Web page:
Suzanne is an Australian-Vietnamese fashion and mental health advocate who is empowering and inspiring others to take control of their mental health – and she’s also a fierce supporter of the NDIS.
The 31-year-old Brisbane local and NDIS participant, who was diagnosed with Bipolar disorder just a few years ago, was only 14 when she had her first psychotic episode. She was hallucinating, hearing voices and had frequent panic attacks.
“I really struggled with getting assessments in on time and was really stressed all the time around school. I remember calling 000 and needing emergency help. I then stayed for three months for my first psychiatric ward admission,” Suzanne said.
“I remember I was always using the hospital system as the only way to cope. I didn’t know much about community support and understand how to reach out to the community instead of the hospital system.
“It was not until I was 25 or so that I started taking control of my mental health. I use my Bipolar diagnosis to advocate, empower and inspire others through my survival and storytelling.
“My mental illness is my superpower and I am no longer ashamed about my mental illness. I speak openly, confidently and honestly about my experiences.”
Suzanne said she was “one of the lucky ones” who was able to access the NDIS during its trial in Queensland, thanks to support from Carers Queensland’s NDIS Local Area Coordination, Partner in the Community program.
As a person from a culturally and linguistically diverse background, Suzanne says she’s always felt supported in the right way.
“I am very lucky and blessed. I also have a really good support team and, especially, a wonderful support co-ordinator who knows and understands me,” she said.
“The major highlight of getting the NDIS was how the NDIS helped support me in my driving and building up confidence in driving. I am a confident driver now; I drive to work for my full-time job.”
Suzanne said given her heritage, one of the biggest challenges was feeling as though she needed to suffer in silence and pretend everything was okay.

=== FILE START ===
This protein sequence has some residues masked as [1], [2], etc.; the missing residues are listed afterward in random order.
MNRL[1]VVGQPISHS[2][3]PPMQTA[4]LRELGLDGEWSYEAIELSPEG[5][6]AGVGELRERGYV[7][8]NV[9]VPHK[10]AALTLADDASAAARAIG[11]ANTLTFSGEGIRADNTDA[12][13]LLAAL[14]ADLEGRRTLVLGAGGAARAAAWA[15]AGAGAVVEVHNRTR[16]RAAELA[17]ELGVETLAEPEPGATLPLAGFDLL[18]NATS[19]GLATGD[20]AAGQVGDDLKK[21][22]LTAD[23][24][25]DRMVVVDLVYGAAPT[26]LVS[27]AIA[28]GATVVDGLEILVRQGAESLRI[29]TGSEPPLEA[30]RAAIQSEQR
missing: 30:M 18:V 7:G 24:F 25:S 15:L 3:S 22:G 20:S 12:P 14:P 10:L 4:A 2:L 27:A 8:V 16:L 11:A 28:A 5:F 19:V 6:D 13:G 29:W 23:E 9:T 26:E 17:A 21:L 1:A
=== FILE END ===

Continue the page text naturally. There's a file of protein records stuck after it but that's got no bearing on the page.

“It is so common in the Asian cultures to just ‘harden up’ and ‘get over it’. Therefore, the work I do as a Vietnamese person, I try to break the stigma and share my story.”
As a highly sought-after mental health and fashion advocate, Suzanne’s story of courage and perseverance has touched the lives of thousands of people, with many reaching out to thank her for sharing her experiences.
“I’ve had people come up to me and shared that my story was very relatable. I even had one lady who started crying, I believe it was tears of joy, in front of me and said that she, too, has Bipolar and feels alone in her diagnosis and my story really resonated with her,” Suzanne said.
“I love when others come up to me after hearing me speak. It makes me feel so empowered and amazing that I can touch lives in different ways positively.
“I get so nervous before each talk but the feeling afterwards is just amazing. Another good part is the people who come up to me and say ‘thank you’ is just amazing.”
Suzanne said the best part about being in the world of fashion is going to events, meeting people and telling them she’s a mental health and fashion blogger.
“I try to create that conversation around mental health at these fashion events, I have an elevator pitch I use too. I openly share I have been fashion blogging since 2013 and also that I have Bipolar and share my story openly through my ‘fashion blogging’.”
For those living with mental health disability who are yet to embark on their NDIS journey, Suzanne urged them to hold on to hope.
“There’s a light at the end of the tunnel. There’s always a silver lining. Keep on going and don’t give up on life,” she said.